|The Ancient of Days, William Blake|
It's my birthday and also the birthday of William Blake, English mystic, poet, and artist born in 1757 whose works were once ignored and now considered genius. During his lifetime, he was considered insane because he challenged the prevailing cultural institutions and wrote and painted with abandon. Well, that, and he also had "visions" and conversations with people who weren't there. Minor point.
It feels appropriate to read Blake during Advent since it is, if anything at all, a season of paradox, even absurdity. We look for Christ's return and celebrate it, singing "rejoice, rejoice" knowing that on December 25, we will still be bound by earthly existence and its accompanying suffering, death, and decay. All perfectly logical, right? We believe that a baby was God incarnate, born of a Virgin, crucified and resurrected from the dead. Nothing insane there. We say we are ransomed, but we have not been released. Advent rationality includes light in the.darkness, faith within fear, power within vulnerability, already here and still to come, valleys raised, mountains made low, crooked places straight. Blake, even with his visions, is no weirder than these things. He believed that to understand who we are, we have to live in the tension between "complementary opposites." His Songs of Innocence and Songs of Experience are flip-sides, even to the point of his writing and illustrating them on the opposite sides of one sheet of paper.
Joy and Woe
Joy and woe are woven fine,Sounds sane to me, but what do I know?
A clothing for the soul divine,
Under every grief and pine,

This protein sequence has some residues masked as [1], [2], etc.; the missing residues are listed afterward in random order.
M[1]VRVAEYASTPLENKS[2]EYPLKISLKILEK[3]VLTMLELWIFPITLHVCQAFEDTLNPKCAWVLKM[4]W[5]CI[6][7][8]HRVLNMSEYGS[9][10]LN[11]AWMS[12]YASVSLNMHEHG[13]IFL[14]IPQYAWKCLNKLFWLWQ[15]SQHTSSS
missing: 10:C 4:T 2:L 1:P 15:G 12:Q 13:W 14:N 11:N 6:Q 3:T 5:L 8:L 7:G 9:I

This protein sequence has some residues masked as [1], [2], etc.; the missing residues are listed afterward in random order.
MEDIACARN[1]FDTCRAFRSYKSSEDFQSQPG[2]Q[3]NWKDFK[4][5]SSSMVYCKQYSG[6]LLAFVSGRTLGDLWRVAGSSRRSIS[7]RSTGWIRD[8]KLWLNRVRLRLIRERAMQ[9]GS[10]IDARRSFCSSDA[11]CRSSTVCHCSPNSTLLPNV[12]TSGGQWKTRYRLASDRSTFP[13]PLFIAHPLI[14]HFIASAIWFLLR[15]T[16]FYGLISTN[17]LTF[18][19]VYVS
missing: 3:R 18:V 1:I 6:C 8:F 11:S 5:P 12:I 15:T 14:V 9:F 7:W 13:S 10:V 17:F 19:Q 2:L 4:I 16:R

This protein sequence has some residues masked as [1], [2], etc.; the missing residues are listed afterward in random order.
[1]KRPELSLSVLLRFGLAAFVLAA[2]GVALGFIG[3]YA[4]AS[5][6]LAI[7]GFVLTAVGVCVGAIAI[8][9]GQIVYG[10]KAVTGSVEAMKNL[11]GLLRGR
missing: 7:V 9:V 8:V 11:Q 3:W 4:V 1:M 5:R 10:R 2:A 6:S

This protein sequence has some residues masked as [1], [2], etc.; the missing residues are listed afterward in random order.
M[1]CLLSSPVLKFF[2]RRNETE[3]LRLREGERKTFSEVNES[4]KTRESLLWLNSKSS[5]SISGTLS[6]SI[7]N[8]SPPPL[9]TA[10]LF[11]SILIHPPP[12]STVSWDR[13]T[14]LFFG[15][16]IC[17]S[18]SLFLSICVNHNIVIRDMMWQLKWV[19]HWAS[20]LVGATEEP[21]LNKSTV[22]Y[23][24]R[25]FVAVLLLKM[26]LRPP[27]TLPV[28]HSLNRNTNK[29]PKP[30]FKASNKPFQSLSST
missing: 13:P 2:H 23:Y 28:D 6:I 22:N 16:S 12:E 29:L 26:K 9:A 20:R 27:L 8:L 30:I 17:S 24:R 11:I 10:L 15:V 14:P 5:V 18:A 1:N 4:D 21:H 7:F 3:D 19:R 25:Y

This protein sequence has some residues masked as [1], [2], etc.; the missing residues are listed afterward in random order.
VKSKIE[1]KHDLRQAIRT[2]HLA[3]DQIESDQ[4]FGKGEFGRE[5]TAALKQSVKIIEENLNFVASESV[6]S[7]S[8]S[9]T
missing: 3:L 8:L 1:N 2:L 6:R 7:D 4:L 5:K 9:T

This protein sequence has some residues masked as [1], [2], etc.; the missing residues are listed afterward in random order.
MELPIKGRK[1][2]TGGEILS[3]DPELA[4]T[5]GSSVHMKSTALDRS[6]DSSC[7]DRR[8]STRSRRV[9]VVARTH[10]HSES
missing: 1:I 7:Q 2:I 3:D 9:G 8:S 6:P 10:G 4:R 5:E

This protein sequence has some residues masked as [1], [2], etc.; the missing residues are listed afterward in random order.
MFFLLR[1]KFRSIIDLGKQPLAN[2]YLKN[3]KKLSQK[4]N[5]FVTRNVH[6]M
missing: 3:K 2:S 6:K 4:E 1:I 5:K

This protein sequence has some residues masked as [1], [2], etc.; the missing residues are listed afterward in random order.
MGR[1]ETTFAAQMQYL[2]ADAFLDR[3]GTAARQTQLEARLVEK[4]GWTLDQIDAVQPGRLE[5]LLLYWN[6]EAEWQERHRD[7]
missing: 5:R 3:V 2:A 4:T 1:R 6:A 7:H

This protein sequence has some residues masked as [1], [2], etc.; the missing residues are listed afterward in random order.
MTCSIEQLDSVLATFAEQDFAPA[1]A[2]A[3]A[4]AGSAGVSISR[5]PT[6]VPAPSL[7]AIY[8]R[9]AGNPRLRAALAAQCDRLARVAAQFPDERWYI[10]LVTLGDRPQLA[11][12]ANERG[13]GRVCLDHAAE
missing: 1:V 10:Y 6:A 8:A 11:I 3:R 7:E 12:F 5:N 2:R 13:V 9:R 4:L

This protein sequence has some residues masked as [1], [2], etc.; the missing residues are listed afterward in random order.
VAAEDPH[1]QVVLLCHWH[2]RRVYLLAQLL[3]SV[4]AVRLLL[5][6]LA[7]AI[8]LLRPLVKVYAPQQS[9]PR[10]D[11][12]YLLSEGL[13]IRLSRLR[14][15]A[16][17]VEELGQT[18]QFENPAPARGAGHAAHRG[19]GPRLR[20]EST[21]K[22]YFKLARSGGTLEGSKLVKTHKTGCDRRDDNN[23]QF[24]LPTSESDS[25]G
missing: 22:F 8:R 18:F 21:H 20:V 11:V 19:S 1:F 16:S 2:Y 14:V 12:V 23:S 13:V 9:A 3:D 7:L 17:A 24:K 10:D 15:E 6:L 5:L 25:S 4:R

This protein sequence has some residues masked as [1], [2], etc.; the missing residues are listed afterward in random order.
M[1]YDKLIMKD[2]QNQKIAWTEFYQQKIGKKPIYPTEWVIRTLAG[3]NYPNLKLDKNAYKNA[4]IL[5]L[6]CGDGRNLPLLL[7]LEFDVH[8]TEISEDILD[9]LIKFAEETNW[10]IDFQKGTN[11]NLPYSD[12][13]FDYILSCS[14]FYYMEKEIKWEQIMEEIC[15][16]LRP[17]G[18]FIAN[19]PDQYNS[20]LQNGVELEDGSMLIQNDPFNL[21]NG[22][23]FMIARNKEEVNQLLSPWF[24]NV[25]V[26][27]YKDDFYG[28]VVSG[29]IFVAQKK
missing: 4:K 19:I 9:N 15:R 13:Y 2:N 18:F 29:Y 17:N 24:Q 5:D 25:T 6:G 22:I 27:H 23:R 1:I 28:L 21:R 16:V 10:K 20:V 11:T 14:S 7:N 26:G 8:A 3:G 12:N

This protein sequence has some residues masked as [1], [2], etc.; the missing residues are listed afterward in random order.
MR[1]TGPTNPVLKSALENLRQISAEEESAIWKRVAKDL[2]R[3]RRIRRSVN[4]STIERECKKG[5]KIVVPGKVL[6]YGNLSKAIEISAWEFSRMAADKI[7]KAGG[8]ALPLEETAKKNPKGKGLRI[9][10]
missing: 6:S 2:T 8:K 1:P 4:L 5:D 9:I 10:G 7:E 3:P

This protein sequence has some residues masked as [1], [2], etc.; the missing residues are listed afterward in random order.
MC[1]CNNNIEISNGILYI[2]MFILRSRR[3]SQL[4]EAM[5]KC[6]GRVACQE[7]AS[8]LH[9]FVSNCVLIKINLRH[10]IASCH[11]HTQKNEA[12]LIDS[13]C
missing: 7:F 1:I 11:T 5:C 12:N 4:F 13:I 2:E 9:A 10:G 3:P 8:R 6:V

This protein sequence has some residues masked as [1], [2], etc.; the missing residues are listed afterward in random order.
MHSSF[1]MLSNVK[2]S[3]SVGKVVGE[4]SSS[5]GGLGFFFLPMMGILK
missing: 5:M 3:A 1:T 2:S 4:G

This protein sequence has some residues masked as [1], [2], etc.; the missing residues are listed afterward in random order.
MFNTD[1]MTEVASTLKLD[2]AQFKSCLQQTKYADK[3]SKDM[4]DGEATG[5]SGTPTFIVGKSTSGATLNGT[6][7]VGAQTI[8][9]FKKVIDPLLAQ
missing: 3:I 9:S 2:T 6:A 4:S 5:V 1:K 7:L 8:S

Runs a joy with silken twine.
It is right it should be so,
We were made for joy and woe,
And when this we rightly know,
Through the world we safely go.
Did Blake have visions or were they hallucinations? And what is artistic vision, anyway? Are these lines impossible, or are they truer than what our five senses know? Are these lines the secret to walking on water? Because, we believe that happened, right?
To see a world in a grain of sand
And a heaven in a wild flower,
Hold infinity in the palm of your hand,
And eternity in an hour.
|From The Marriage of Heaven and Hell, William Blake|
Like all good Romantic poets, Blake valued the imaginative over the rational, but Blake's imagination was all-encompassing. Everything had symbolic or metaphoric significance. His goal was "raising other men into a perception of the infinite," and he wielded his cryptic, fiery pen like a wizard's wand to bring the infinite into view.
I'm trying again to write some poetry of my own, and finding that my logical mind is my biggest hindrance. I end up writing explanations and arguments, not poetry. But, Advent is a visionary season, and it begs for wild, keening siren songs that pull us into the night to look for the angel host descending rank on rank. Do we have ears to hear them? Do we have eyes to see this?
|Descent of Peace, William Blake|
Ponder nothing earthly minded...